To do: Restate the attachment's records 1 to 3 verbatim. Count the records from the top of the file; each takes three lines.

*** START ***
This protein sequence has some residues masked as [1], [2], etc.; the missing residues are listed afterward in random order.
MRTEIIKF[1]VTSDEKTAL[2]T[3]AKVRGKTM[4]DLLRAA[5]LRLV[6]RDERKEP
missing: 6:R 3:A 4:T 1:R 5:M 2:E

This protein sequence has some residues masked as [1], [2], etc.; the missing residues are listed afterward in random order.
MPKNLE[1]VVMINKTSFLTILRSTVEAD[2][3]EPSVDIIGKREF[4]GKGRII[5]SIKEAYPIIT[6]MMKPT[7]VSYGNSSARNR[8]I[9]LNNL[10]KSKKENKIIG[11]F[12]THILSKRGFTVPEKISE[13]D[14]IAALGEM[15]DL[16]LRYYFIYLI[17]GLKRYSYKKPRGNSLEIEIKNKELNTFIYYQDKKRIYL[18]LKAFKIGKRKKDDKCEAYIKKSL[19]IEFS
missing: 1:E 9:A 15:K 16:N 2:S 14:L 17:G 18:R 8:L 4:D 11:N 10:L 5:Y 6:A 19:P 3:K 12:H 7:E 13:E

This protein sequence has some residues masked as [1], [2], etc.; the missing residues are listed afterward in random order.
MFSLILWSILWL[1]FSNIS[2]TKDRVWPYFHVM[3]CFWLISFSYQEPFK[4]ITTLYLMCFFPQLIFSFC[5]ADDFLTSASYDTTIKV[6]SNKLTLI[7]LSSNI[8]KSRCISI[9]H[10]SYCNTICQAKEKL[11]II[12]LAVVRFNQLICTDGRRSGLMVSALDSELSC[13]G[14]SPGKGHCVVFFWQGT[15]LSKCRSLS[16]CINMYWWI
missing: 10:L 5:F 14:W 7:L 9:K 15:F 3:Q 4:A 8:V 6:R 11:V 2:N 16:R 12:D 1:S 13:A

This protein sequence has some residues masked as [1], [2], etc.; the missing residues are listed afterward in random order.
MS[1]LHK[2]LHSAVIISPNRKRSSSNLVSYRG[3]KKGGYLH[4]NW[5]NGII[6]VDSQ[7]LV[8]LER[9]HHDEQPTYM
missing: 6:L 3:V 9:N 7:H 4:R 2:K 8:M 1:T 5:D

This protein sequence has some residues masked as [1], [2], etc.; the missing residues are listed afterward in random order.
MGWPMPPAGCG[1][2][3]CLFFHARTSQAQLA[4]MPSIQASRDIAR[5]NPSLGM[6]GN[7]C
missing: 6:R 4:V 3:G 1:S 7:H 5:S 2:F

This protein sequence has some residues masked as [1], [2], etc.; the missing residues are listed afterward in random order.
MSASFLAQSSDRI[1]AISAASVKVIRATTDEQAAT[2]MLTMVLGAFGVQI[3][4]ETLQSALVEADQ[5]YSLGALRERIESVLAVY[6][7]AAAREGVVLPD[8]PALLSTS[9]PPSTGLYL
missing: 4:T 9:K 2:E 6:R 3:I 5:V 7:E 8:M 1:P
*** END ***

This protein sequence has some residues masked as [1], [2], etc.; the missing residues are listed afterward in random order.
MRTEIIKF[1]VTSDEKTAL[2]T[3]AKVRGKTM[4]DLLRAA[5]LRLV[6]RDERKEP
missing: 6:R 3:A 4:T 1:R 5:M 2:E

This protein sequence has some residues masked as [1], [2], etc.; the missing residues are listed afterward in random order.
MPKNLE[1]VVMINKTSFLTILRSTVEAD[2][3]EPSVDIIGKREF[4]GKGRII[5]SIKEAYPIIT[6]MMKPT[7]VSYGNSSARNR[8]I[9]LNNL[10]KSKKENKIIG[11]F[12]THILSKRGFTVPEKISE[13]D[14]IAALGEM[15]DL[16]LRYYFIYLI[17]GLKRYSYKKPRGNSLEIEIKNKELNTFIYYQDKKRIYL[18]LKAFKIGKRKKDDKCEAYIKKSL[19]IEFS
missing: 1:E 9:A 15:K 16:N 2:S 14:L 17:G 18:R 8:L 4:D 11:N 10:L 5:Y 6:A 19:P 3:K 12:H 7:E 13:E

This protein sequence has some residues masked as [1], [2], etc.; the missing residues are listed afterward in random order.
MFSLILWSILWL[1]FSNIS[2]TKDRVWPYFHVM[3]CFWLISFSYQEPFK[4]ITTLYLMCFFPQLIFSFC[5]ADDFLTSASYDTTIKV[6]SNKLTLI[7]LSSNI[8]KSRCISI[9]H[10]SYCNTICQAKEKL[11]II[12]LAVVRFNQLICTDGRRSGLMVSALDSELSC[13]G[14]SPGKGHCVVFFWQGT[15]LSKCRSLS[16]CINMYWWI
missing: 10:L 5:F 14:W 7:L 9:K 15:F 3:Q 4:A 8:V 6:R 11:V 2:N 16:R 12:D 1:S 13:A